Southeastern Pennsylvania Transportation Authority (SEPTA)
SEPTA’s new approach to Regional Rail envisions a lifestyle network that is more equitable, inclusive, and seamless. Reimagining Regional Rail set out to create a vision of what that looks like and how to realize that vision. CtD worked with the technical team to develop the three-phase engagement strategy and design impact-driven engagement tools that deepened the understanding of barriers to using the system, as well as opportunities available through service improvements.
A hallmark of the project was the ‘engagement snack cart’ that we custom designed and built to enable planners to meet communities on and off rail lines and ensure results representative of SEPTA’s ridership. Our work ultimately allowed SEPTA to better understand riders’ needs for the future of a reimagined Regional Rail.
SEPTA Forward, SEPTA’s strategic plan, envisions Regional Rail as part of a lifestyle network of frequent, all-day, and all-week services that connects people to a range of destinations across the region. Reimagining Regional Rail set out to create a vision of what that looks like and sought to identify the infrastructure, equipment, operations, and policies needed to achieve this vision.
Through the project, SEPTA asked what the Regional Rail network could be and how to make this service more useful to more people. Although 125,000 people rode Regional Rail daily prior to the pandemic, the network is designed in a way where many residents have been historically left behind. For example, service patterns typically benefit riders commuting 9-5 into Center City from suburban areas, many stations are not ADA accessible, and the system is confusing to new or infrequent riders.
The 18-month project set the goals to increase and improve opportunities, prioritize an intuitive rider experience through a seamless, welcoming system, and create a reliable, predictable Regional Rail System that people can trust. As engagement task lead for Phases 1 and 2, we created the public participation plans for those phases and executed the key tactics.
Public Involvement Plan – Phase 1:
Public Involvement Plan – Phase 2:
Working closely with an engineering and planning team, we designed an outreach and engagement plan to reach people where they are, both on and off the rail. The three-phase approach developed directly tied public input to key decision points in the process by layering tactics and tools to reach a wider range of the region’s population that both prioritized equity and historically underrepresented residents in planning processes.
In Phase One, the project team sought to better understand why people ride Regional Rail and why they do not ride. The phase – the first public view of the project – launched with a survey that quickly received over 5,000 responses. Our data analysis found that these online responses were not reflective of actual ridership, and pinpointed the select geographical regions (indicated by clustered ZIP codes) of mainly white, wealthy respondents.
Layers of engagement tactics are critical to develop a more complete view of users and potential users. Thus this information allowed the our team to develop a data-driven approach to decide the locations for the next tactic: two days of pop-ups, visiting 9 locations on and off the rail. However, this was no ordinary pop-up; we custom designed and built an ‘engagement snack cart’ that was able to travel on and off the rails, creatively engaging the senses and attracting hundreds of participants.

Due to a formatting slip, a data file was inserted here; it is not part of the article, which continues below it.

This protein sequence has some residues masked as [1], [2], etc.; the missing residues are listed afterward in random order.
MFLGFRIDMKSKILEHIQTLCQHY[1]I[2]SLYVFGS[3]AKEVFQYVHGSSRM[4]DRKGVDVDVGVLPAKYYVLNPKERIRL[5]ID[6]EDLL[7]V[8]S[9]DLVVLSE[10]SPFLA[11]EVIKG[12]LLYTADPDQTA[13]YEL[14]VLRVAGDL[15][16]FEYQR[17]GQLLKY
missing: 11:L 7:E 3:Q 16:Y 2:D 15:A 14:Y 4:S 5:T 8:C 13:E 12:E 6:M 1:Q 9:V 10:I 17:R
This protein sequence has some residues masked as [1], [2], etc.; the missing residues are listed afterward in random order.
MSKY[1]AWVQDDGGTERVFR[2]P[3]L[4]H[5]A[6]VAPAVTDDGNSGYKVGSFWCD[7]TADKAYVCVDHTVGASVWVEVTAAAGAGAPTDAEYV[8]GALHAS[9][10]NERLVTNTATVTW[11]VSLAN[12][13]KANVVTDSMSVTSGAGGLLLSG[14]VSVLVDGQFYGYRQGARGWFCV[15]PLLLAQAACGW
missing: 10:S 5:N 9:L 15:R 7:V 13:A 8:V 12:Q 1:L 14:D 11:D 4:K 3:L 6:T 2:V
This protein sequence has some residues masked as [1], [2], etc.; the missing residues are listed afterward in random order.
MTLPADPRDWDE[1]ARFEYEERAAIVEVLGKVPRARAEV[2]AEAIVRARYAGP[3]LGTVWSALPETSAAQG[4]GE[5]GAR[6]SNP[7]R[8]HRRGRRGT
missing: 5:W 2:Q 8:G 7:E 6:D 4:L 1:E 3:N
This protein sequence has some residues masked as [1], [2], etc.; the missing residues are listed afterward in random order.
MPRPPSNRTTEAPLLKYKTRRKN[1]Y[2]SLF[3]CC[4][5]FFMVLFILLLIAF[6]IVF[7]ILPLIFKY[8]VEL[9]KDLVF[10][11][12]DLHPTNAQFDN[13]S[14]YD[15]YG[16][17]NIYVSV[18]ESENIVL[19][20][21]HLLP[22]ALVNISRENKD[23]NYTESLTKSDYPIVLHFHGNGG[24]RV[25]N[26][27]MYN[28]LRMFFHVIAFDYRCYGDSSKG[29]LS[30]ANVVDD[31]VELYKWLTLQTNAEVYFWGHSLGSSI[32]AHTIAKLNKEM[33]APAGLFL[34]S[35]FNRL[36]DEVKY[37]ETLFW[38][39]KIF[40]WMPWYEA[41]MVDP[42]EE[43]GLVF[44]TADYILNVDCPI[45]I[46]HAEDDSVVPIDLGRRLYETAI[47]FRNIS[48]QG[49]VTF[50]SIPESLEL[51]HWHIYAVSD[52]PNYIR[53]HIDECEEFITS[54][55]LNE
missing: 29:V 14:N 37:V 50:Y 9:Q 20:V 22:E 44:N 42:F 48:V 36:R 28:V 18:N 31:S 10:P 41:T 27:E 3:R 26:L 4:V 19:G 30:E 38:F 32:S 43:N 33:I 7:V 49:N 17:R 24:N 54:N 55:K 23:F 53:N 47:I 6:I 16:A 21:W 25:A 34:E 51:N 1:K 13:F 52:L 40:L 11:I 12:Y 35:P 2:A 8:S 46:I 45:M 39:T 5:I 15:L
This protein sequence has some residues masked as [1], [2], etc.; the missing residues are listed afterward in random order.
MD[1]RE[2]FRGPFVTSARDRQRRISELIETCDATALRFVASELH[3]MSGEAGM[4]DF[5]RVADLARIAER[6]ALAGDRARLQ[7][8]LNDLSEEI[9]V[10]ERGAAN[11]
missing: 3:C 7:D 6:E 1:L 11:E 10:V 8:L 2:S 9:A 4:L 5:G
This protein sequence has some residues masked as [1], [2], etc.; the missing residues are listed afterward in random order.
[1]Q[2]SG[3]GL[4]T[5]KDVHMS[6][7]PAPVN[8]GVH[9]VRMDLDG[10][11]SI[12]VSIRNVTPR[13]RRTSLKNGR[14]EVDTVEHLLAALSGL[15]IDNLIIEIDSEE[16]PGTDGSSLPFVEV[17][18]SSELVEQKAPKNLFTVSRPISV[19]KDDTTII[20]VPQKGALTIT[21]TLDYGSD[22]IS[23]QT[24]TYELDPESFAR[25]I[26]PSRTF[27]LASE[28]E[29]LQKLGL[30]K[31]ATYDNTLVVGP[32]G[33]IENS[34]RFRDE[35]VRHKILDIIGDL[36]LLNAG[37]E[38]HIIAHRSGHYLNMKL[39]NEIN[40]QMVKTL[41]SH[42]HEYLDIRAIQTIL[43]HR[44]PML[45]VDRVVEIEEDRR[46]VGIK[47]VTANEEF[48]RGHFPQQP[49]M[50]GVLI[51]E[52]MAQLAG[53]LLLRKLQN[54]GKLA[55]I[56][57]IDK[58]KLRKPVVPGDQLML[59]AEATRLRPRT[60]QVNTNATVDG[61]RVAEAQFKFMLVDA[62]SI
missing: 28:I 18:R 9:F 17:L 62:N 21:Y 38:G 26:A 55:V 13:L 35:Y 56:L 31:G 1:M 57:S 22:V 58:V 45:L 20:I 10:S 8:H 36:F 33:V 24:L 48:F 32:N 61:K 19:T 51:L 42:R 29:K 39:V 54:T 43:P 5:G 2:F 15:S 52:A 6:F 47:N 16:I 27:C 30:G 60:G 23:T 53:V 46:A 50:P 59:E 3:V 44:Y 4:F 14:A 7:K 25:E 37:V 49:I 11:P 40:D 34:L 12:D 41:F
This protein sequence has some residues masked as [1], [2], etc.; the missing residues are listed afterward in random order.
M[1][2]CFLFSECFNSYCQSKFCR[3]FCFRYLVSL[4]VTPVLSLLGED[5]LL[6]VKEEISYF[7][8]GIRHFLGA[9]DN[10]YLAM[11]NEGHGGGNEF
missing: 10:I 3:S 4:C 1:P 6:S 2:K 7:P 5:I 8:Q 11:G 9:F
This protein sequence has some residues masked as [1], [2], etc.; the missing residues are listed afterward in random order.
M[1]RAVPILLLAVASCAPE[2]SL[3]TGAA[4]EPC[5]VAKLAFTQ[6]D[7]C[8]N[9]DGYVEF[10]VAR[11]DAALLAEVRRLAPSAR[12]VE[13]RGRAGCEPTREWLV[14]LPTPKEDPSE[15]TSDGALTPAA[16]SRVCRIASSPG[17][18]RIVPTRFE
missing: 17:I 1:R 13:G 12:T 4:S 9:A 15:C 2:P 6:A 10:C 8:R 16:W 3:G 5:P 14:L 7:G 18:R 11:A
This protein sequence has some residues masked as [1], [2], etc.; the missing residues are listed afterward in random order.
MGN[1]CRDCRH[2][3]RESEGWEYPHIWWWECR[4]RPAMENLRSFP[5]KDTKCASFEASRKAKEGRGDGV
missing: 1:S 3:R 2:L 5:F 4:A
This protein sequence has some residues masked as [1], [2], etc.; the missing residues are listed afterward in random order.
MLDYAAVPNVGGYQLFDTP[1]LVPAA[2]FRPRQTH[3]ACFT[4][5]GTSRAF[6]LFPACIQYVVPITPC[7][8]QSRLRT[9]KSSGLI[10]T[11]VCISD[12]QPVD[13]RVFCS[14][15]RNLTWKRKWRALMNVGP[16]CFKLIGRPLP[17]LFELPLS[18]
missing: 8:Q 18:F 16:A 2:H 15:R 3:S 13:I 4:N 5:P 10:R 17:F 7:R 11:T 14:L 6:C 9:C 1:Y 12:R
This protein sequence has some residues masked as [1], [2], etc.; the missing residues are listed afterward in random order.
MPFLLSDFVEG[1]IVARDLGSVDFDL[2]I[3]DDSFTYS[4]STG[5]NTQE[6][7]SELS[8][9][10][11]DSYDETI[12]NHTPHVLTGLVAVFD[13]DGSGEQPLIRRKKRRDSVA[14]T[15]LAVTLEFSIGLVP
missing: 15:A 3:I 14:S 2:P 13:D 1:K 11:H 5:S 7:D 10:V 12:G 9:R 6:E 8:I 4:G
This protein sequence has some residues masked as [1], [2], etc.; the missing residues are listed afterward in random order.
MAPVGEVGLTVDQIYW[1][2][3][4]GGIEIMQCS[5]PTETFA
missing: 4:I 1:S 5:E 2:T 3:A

As a result of this strategy, we were able to capture insights from underrepresented communities that were not reflected in the initial online survey data. The week of the pop-ups, the share of participants who completed the online survey and identified as female increased from 41% to 50% of respondents, much more reflective of actual ridership. The snack cart utilized to carry out surveys has since become a hallmark of the project after rolling down the aisles reaching people where they are: on the train!
For Phase Two, a deeper conversation with communities was needed to discuss the possibilities for service through the lens of three different scenarios. A custom online tool was programmed to match individuals with the scenario that best suited their needs through five simple filter questions, which would then be submitted directly to SEPTA. This removed a large educational barrier from the phase.
For those who wished to study the scenarios further, a wealth of information about the available options was additionally provided on the project’s website. The online experience was replicated through an in-person interaction in a high-volume Center City station, supplemented with community-specific workshops that provided more context-specific examples. This is especially vital for areas that would see great benefits from increases in service, particularly focusing on communities of color with dense populations, but currently low ridership.
Over 10,000 individuals participated in the first two phases of the project, which reached tens of thousands throughout the region and will return in 2023 with the final Phase 3 that will consist of recommendations and timeline for implementation. Throughout Phase 1, engagement efforts learned that frequency and reliability were barriers to riding Regional Rail, the system itself was confusing and inaccessible, and that many people of color felt unwelcome when using the system.
In the second phase, the discussion of scenarios for ridership showed the potential and strong support for shifting parts of the Regional Rail infrastructure into more frequent Metro-style service to allow for greater usage. The final plan will be released in 2023.